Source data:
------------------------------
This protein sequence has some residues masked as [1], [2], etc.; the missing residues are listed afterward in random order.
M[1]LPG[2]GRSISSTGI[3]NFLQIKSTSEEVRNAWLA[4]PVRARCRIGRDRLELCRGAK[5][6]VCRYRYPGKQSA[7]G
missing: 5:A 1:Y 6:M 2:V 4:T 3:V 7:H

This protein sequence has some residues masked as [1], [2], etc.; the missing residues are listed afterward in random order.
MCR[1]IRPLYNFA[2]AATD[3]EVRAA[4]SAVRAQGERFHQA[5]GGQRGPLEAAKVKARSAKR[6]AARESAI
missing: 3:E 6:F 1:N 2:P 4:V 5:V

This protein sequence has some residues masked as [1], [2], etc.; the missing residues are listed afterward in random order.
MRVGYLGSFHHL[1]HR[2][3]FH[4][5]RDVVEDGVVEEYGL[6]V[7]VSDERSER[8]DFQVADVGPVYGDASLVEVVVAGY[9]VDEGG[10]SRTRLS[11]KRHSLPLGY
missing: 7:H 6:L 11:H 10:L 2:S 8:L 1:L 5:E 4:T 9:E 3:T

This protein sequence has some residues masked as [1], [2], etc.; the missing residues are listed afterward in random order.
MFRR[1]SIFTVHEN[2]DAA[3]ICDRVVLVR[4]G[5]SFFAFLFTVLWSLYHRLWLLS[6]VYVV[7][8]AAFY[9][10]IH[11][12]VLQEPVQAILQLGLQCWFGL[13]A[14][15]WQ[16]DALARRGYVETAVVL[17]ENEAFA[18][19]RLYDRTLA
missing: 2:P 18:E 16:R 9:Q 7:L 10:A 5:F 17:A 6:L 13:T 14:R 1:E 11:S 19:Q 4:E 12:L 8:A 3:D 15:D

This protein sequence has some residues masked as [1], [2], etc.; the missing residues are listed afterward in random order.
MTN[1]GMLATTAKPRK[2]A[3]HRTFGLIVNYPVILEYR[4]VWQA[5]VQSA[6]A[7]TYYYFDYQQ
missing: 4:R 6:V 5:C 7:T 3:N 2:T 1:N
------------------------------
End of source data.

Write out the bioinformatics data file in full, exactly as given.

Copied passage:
This protein sequence has some residues masked as [1], [2], etc.; the missing residues are listed afterward in random order.
M[1]LPG[2]GRSISSTGI[3]NFLQIKSTSEEVRNAWLA[4]PVRARCRIGRDRLELCRGAK[5][6]VCRYRYPGKQSA[7]G
missing: 5:A 1:Y 6:M 2:V 4:T 3:V 7:H

This protein sequence has some residues masked as [1], [2], etc.; the missing residues are listed afterward in random order.
MCR[1]IRPLYNFA[2]AATD[3]EVRAA[4]SAVRAQGERFHQA[5]GGQRGPLEAAKVKARSAKR[6]AARESAI
missing: 3:E 6:F 1:N 2:P 4:V 5:V

This protein sequence has some residues masked as [1], [2], etc.; the missing residues are listed afterward in random order.
MRVGYLGSFHHL[1]HR[2][3]FH[4][5]RDVVEDGVVEEYGL[6]V[7]VSDERSER[8]DFQVADVGPVYGDASLVEVVVAGY[9]VDEGG[10]SRTRLS[11]KRHSLPLGY
missing: 7:H 6:L 11:H 10:L 2:S 8:L 1:L 5:E 4:T 9:E 3:T

This protein sequence has some residues masked as [1], [2], etc.; the missing residues are listed afterward in random order.
MFRR[1]SIFTVHEN[2]DAA[3]ICDRVVLVR[4]G[5]SFFAFLFTVLWSLYHRLWLLS[6]VYVV[7][8]AAFY[9][10]IH[11][12]VLQEPVQAILQLGLQCWFGL[13]A[14][15]WQ[16]DALARRGYVETAVVL[17]ENEAFA[18][19]RLYDRTLA
missing: 2:P 18:E 16:R 9:Q 7:L 10:A 5:F 17:A 6:L 13:T 14:R 1:E 11:S 19:Q 4:E 12:L 8:A 3:D 15:D

This protein sequence has some residues masked as [1], [2], etc.; the missing residues are listed afterward in random order.
MTN[1]GMLATTAKPRK[2]A[3]HRTFGLIVNYPVILEYR[4]VWQA[5]VQSA[6]A[7]TYYYFDYQQ
missing: 4:R 6:V 5:C 7:T 3:N 2:T 1:N